In a case where the machine element continues to be moved under the control of the TC device 102, the feedback pulses Fp are applied to the error computing and storing unit 101e while the pulse distribution operation based on m1 is being executed. The feedback pulses update the unit 101e in the negative (reverse) direction as each one is generated. Accordingly, if we assume that the time at which the content -(B+m1) is read out of unit 101e is t1, that the time at which the m1 -number of distributed pulses are generated is t2, and that m2 -number of feedback pulses Fp are generated between times t1 and t2, then the content of error computing and storing unit 101e at time t2 will be -(B+m2). Now, if the arithmetic operations (2) and (3) are performed when the pulse distribution end signal is generated, the content of the current position register 202 is updated to (AP+m1 +m2), and a command equivalent to m2 is applied to the pulse distributor 101d. Thereafter, by exercising control in a similar manner, the content of the current position register 202 will be updated correctly to AP+Σmi, and the content of error computing and storing unit 101e will be -B, when the machine element comes to rest upon completion of the control operation performed by the TC device 102. Therefore, when the position control loop of the NC device 101 is later switched from the open to the closed state, the steady deviation -B will already be stored in the unit 101e, so that the change in the status of the loop will not be accompanied by movement of the machine element.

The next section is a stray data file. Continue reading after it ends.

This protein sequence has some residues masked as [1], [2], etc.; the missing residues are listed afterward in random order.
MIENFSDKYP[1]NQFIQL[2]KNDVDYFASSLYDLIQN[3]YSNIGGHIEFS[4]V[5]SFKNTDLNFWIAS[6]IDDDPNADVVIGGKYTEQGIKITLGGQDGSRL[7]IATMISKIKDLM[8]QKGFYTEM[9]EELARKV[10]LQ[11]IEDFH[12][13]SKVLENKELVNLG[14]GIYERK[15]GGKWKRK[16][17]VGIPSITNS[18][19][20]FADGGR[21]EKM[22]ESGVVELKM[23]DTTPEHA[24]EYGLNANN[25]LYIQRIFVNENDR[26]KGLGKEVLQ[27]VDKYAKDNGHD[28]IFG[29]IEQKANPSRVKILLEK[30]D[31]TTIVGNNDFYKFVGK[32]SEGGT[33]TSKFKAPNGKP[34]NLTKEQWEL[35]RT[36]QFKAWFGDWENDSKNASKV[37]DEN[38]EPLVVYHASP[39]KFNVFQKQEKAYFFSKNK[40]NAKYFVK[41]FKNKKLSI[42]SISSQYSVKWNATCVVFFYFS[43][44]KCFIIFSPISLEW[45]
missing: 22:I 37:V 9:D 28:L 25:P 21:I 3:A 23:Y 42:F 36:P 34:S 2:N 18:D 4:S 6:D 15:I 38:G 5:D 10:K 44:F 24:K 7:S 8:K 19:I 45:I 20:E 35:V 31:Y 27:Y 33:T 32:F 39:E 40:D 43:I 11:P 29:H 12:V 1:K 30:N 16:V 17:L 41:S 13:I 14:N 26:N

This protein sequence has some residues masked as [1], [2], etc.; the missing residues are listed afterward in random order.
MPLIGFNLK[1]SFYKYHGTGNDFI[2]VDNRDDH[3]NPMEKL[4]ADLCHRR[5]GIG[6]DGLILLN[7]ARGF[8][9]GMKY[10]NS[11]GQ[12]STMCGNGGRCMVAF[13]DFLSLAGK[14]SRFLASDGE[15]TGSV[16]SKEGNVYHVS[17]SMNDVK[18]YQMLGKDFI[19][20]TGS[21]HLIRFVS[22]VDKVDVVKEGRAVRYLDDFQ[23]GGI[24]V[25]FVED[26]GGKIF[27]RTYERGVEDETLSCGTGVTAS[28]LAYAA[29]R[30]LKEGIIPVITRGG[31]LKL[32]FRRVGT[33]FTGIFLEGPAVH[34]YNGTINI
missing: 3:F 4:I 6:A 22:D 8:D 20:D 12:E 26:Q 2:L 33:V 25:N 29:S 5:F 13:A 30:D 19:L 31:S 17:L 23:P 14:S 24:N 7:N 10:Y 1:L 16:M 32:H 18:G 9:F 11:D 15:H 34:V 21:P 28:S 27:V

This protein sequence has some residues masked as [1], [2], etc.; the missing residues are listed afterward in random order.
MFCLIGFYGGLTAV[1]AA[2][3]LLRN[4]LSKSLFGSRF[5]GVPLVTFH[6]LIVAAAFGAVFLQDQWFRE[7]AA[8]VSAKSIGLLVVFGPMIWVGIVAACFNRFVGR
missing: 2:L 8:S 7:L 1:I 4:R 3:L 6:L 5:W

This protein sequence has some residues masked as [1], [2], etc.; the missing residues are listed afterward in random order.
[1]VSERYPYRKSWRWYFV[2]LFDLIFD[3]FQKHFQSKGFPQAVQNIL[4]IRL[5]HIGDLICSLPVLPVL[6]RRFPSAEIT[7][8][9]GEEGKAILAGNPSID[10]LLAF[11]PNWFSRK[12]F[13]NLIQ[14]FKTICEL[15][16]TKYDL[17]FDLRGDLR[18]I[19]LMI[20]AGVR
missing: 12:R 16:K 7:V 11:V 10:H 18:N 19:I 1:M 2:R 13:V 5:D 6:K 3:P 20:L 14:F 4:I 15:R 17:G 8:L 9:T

The follow-up control circuit of the TC device 102 includes a steady deviation register 301 which, when the machine tool is switched over from the NC device 101 to the TC device 102, stores the content -l20 (=B') of the error computing and storing unit 102m immediately before the switch. Also included is a current position register 302 for storing the current position AP of the machine tool element, a first arithmetic circuit 303, and a DA converter 304. Immediately after the changeover from the NC device 101 to the TC device 102, the machine tool element is moved a distance (l2 -l20) toward the stable position because of the drift which develops in the closed loop formed by the TC device 102, as decribed hereinabove with reference to FIG. 4. As a result, (l2 -l20)-number of feedback pulses Fp are generated and the content of the error computing and storing unit 102m becomes -l2. Thenceforth the first arithmetic circuit 303 performs the operation -(l2 -l20) and the DA converter 304 converts the result into an analog quantity which is then applied to the mixing circuit 102s. The machine tool element consequently is moved a distance (l2 -l20) in the direction opposite to that just mentioned, and the content of the error computing and storing unit 102m becomes l20. Numeral 305 denotes a follow-up arithmetic circuit, 306 a second arithmetic circuit and 307 a pulse distributor. These function in the same manner as the follow-up arithmetic circuit 203, arithmetic circuit 204 and pulse distributor 101d, respectively, of the NC device 101 to exercise the arithmetic operations for follow-up control.